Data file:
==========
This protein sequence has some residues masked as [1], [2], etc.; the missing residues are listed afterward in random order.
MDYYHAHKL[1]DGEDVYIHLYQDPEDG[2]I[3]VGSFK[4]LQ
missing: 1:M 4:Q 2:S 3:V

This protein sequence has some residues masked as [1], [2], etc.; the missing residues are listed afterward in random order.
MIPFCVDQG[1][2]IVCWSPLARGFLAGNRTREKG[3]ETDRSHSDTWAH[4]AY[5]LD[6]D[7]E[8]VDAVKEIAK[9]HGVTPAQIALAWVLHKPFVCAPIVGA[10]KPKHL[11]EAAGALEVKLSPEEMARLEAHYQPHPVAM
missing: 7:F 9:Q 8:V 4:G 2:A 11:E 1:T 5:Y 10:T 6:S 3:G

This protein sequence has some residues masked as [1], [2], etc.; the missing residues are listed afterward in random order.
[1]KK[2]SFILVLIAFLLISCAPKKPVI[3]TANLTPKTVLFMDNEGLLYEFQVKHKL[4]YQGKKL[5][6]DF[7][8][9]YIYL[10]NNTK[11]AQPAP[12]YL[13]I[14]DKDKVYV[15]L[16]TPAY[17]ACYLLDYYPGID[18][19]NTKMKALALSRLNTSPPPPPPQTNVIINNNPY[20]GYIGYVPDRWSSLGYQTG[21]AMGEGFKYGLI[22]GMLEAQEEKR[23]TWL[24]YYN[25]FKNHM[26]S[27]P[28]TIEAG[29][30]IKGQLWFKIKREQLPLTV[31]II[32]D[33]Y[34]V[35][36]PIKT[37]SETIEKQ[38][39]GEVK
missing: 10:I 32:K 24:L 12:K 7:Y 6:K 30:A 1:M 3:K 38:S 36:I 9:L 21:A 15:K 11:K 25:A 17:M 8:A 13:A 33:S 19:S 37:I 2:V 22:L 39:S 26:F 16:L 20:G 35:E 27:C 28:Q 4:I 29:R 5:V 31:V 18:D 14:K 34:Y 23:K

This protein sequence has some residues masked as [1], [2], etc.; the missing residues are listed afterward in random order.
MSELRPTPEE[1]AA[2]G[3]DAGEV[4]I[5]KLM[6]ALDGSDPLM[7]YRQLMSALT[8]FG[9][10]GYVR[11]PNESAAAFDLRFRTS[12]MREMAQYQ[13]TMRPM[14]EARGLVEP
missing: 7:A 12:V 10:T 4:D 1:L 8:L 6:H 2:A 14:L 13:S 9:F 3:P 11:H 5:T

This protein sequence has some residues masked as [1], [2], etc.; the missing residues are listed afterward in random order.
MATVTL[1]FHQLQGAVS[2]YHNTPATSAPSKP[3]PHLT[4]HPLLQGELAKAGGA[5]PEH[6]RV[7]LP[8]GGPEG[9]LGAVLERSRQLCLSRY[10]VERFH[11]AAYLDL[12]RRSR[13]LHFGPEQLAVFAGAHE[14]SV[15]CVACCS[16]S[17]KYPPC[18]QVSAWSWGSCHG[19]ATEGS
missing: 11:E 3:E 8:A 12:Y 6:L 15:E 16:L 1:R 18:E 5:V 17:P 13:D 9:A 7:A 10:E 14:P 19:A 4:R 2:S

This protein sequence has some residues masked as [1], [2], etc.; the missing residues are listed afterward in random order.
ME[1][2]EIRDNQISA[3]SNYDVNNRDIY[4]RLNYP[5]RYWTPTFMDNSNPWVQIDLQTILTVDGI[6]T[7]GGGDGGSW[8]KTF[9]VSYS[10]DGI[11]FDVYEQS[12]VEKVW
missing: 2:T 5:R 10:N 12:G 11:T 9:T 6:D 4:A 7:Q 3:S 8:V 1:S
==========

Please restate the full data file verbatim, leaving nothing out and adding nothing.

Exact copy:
This protein sequence has some residues masked as [1], [2], etc.; the missing residues are listed afterward in random order.
MDYYHAHKL[1]DGEDVYIHLYQDPEDG[2]I[3]VGSFK[4]LQ
missing: 1:M 4:Q 2:S 3:V

This protein sequence has some residues masked as [1], [2], etc.; the missing residues are listed afterward in random order.
MIPFCVDQG[1][2]IVCWSPLARGFLAGNRTREKG[3]ETDRSHSDTWAH[4]AY[5]LD[6]D[7]E[8]VDAVKEIAK[9]HGVTPAQIALAWVLHKPFVCAPIVGA[10]KPKHL[11]EAAGALEVKLSPEEMARLEAHYQPHPVAM
missing: 7:F 9:Q 8:V 4:G 2:A 11:E 1:T 5:Y 10:T 6:S 3:G

This protein sequence has some residues masked as [1], [2], etc.; the missing residues are listed afterward in random order.
[1]KK[2]SFILVLIAFLLISCAPKKPVI[3]TANLTPKTVLFMDNEGLLYEFQVKHKL[4]YQGKKL[5][6]DF[7][8][9]YIYL[10]NNTK[11]AQPAP[12]YL[13]I[14]DKDKVYV[15]L[16]TPAY[17]ACYLLDYYPGID[18][19]NTKMKALALSRLNTSPPPPPPQTNVIINNNPY[20]GYIGYVPDRWSSLGYQTG[21]AMGEGFKYGLI[22]GMLEAQEEKR[23]TWL[24]YYN[25]FKNHM[26]S[27]P[28]TIEAG[29][30]IKGQLWFKIKREQLPLTV[31]II[32]D[33]Y[34]V[35][36]PIKT[37]SETIEKQ[38][39]GEVK
missing: 10:I 32:K 24:L 12:K 7:Y 6:K 30:A 1:M 3:K 38:S 36:I 9:L 21:A 15:K 11:K 25:A 17:M 8:A 13:A 33:S 19:S 37:I 2:V 22:L 39:S 26:F 16:L 20:G 35:E 27:C 28:Q 4:I 29:R 5:V 31:V 18:D 14:K 34:Y 23:K

This protein sequence has some residues masked as [1], [2], etc.; the missing residues are listed afterward in random order.
MSELRPTPEE[1]AA[2]G[3]DAGEV[4]I[5]KLM[6]ALDGSDPLM[7]YRQLMSALT[8]FG[9][10]GYVR[11]PNESAAAFDLRFRTS[12]MREMAQYQ[13]TMRPM[14]EARGLVEP
missing: 7:A 12:V 10:T 4:D 1:L 8:L 6:H 2:A 14:L 13:S 9:F 3:P 11:H 5:T

This protein sequence has some residues masked as [1], [2], etc.; the missing residues are listed afterward in random order.
MATVTL[1]FHQLQGAVS[2]YHNTPATSAPSKP[3]PHLT[4]HPLLQGELAKAGGA[5]PEH[6]RV[7]LP[8]GGPEG[9]LGAVLERSRQLCLSRY[10]VERFH[11]AAYLDL[12]RRSR[13]LHFGPEQLAVFAGAHE[14]SV[15]CVACCS[16]S[17]KYPPC[18]QVSAWSWGSCHG[19]ATEGS
missing: 11:E 3:E 8:A 12:Y 6:L 15:E 16:L 1:R 18:E 5:V 17:P 13:D 9:A 7:A 10:E 14:P 19:A 4:R 2:S

This protein sequence has some residues masked as [1], [2], etc.; the missing residues are listed afterward in random order.
ME[1][2]EIRDNQISA[3]SNYDVNNRDIY[4]RLNYP[5]RYWTPTFMDNSNPWVQIDLQTILTVDGI[6]T[7]GGGDGGSW[8]KTF[9]VSYS[10]DGI[11]FDVYEQS[12]VEKVW
missing: 2:T 5:R 10:N 12:G 11:T 9:T 6:D 4:A 7:Q 3:S 8:V 1:S